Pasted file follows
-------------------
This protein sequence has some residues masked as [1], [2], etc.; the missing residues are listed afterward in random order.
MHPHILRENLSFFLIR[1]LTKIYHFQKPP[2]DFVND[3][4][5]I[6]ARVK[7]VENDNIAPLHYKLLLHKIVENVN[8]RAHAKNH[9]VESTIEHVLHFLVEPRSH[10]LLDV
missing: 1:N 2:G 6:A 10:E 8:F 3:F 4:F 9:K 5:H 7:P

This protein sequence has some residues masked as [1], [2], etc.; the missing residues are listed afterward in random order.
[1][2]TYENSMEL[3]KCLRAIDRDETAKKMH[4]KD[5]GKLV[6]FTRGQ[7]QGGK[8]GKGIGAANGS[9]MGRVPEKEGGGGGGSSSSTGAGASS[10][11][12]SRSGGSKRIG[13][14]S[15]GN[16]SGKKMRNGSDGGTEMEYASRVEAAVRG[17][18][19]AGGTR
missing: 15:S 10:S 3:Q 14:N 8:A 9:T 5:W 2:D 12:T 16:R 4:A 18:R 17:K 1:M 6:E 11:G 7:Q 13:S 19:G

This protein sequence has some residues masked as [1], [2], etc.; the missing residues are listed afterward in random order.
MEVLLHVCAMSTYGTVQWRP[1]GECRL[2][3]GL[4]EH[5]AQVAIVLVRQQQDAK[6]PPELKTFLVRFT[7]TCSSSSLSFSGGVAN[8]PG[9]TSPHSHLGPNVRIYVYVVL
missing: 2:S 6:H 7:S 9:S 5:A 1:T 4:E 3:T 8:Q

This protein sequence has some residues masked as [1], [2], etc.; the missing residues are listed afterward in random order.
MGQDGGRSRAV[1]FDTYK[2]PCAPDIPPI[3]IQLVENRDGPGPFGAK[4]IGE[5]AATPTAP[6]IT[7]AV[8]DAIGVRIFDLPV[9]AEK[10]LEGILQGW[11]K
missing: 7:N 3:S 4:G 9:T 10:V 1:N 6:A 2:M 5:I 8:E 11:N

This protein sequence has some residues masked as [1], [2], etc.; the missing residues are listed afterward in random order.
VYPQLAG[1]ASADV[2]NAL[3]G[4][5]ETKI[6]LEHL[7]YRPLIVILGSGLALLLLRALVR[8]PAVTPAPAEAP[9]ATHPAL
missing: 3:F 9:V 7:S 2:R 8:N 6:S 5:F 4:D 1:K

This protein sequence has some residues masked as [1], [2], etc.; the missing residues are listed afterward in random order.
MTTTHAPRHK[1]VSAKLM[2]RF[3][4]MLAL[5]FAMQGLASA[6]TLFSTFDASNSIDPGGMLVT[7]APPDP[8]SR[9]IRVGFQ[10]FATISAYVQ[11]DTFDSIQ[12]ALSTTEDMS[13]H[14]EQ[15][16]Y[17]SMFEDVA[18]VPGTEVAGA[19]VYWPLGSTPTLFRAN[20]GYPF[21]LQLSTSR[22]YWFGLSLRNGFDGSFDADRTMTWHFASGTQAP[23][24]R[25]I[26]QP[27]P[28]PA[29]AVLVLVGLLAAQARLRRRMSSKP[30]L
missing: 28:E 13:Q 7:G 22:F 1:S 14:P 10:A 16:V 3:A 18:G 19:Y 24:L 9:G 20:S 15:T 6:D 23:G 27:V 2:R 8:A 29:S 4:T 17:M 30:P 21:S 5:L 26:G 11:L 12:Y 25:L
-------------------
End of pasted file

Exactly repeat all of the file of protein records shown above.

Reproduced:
This protein sequence has some residues masked as [1], [2], etc.; the missing residues are listed afterward in random order.
MHPHILRENLSFFLIR[1]LTKIYHFQKPP[2]DFVND[3][4][5]I[6]ARVK[7]VENDNIAPLHYKLLLHKIVENVN[8]RAHAKNH[9]VESTIEHVLHFLVEPRSH[10]LLDV
missing: 1:N 2:G 6:A 10:E 8:F 3:F 4:F 9:K 5:H 7:P

This protein sequence has some residues masked as [1], [2], etc.; the missing residues are listed afterward in random order.
[1][2]TYENSMEL[3]KCLRAIDRDETAKKMH[4]KD[5]GKLV[6]FTRGQ[7]QGGK[8]GKGIGAANGS[9]MGRVPEKEGGGGGGSSSSTGAGASS[10][11][12]SRSGGSKRIG[13][14]S[15]GN[16]SGKKMRNGSDGGTEMEYASRVEAAVRG[17][18][19]AGGTR
missing: 15:S 10:S 3:Q 14:N 8:A 9:T 5:W 2:D 12:T 16:R 4:A 18:R 17:K 1:M 6:E 11:G 7:Q 13:S 19:G

This protein sequence has some residues masked as [1], [2], etc.; the missing residues are listed afterward in random order.
MEVLLHVCAMSTYGTVQWRP[1]GECRL[2][3]GL[4]EH[5]AQVAIVLVRQQQDAK[6]PPELKTFLVRFT[7]TCSSSSLSFSGGVAN[8]PG[9]TSPHSHLGPNVRIYVYVVL
missing: 2:S 6:H 7:S 9:S 5:A 1:T 4:E 3:T 8:Q

This protein sequence has some residues masked as [1], [2], etc.; the missing residues are listed afterward in random order.
MGQDGGRSRAV[1]FDTYK[2]PCAPDIPPI[3]IQLVENRDGPGPFGAK[4]IGE[5]AATPTAP[6]IT[7]AV[8]DAIGVRIFDLPV[9]AEK[10]LEGILQGW[11]K
missing: 7:N 3:S 4:G 9:T 10:V 1:N 6:A 2:M 5:I 8:E 11:N

This protein sequence has some residues masked as [1], [2], etc.; the missing residues are listed afterward in random order.
VYPQLAG[1]ASADV[2]NAL[3]G[4][5]ETKI[6]LEHL[7]YRPLIVILGSGLALLLLRALVR[8]PAVTPAPAEAP[9]ATHPAL
missing: 3:F 9:V 7:S 2:R 8:N 6:S 5:F 4:D 1:K

This protein sequence has some residues masked as [1], [2], etc.; the missing residues are listed afterward in random order.
MTTTHAPRHK[1]VSAKLM[2]RF[3][4]MLAL[5]FAMQGLASA[6]TLFSTFDASNSIDPGGMLVT[7]APPDP[8]SR[9]IRVGFQ[10]FATISAYVQ[11]DTFDSIQ[12]ALSTTEDMS[13]H[14]EQ[15][16]Y[17]SMFEDVA[18]VPGTEVAGA[19]VYWPLGSTPTLFRAN[20]GYPF[21]LQLSTSR[22]YWFGLSLRNGFDGSFDADRTMTWHFASGTQAP[23][24]R[25]I[26]QP[27]P[28]PA[29]AVLVLVGLLAAQARLRRRMSSKP[30]L
missing: 28:E 13:Q 7:G 22:F 1:S 14:P 10:A 16:V 3:A 18:G 19:Y 24:L 9:G 20:S 15:T 6:D 23:G 27:V 2:R 8:A 29:S 4:T 17:M 30:P 21:S 5:L 26:G 11:L 12:Y 25:L